Google Earth can now take you to the moon.
Timed with the 40th anniversary of the first moon walk, the Internet giant on Monday released an addition to its Google Earth mapping software to provide images of moon landscapes and traces of human exploration there.
Called the Moon in Google Earth and available for Windows, Mac, and Linux, the software allows you to see topographical features on our closest celestial neighbor with the lunar equivalent of Google Street View. People can also see a gallery of the Apollo space missions and get information on every robotic spacecraft that has visited the moon.
"This tool will make it easier for millions of people to learn about space, our moon and some of the most significant and dazzling discoveries humanity has accomplished together," Anousheh Ansari, a trustee of X Prize Foundation and the first female private space explorer, said Monday on a Google blog.
Google is hosting an event Monday to launch the Moon in Google Earth site at the Newseum in Washington, D.C., where Ansari andastronaut Buzz Aldrin will speak.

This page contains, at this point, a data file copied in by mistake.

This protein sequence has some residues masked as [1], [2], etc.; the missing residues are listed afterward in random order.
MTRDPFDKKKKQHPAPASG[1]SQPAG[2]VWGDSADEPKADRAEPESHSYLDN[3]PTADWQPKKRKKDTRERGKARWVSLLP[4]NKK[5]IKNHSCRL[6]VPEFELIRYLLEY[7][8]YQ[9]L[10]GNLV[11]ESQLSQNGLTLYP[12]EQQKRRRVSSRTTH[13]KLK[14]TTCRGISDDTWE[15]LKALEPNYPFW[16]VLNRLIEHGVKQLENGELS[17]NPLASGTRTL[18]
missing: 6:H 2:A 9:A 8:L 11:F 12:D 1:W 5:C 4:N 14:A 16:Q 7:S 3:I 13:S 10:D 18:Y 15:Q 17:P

To access the images from Google Earth, you select Moon from the toolbar in Google Earth. From there, the viewer zooms down to get detailed images of the moon's surface.
From the left panel, people can surface information about the moon, including historical charts used by astronauts for training and NASA mission control. High-resolution photos break down the moon's surface into different quadrants to show its features.
The tool is designed to teach people about the missions to the moon by visiting the various Apollo landing sites. After zooming into a location, people can see video clips and panoramic stills taken by the astronauts, such as Neil Armstrong's first steps on the moon. Aldrin also offers a guided video tour of the moon from within Google Earth.
The artifacts tab allows people to see three-dimensional models of the spacecraft that have gone to the moon.
The Moon in Google Earth project was done through Google's partnerships with NASA, which allowed researchers to develop much of the content. Japan's space agency, Jaxa, also donated the global terrain dataset for the moon.
Updated at 8:45 a.m. PDT with more details.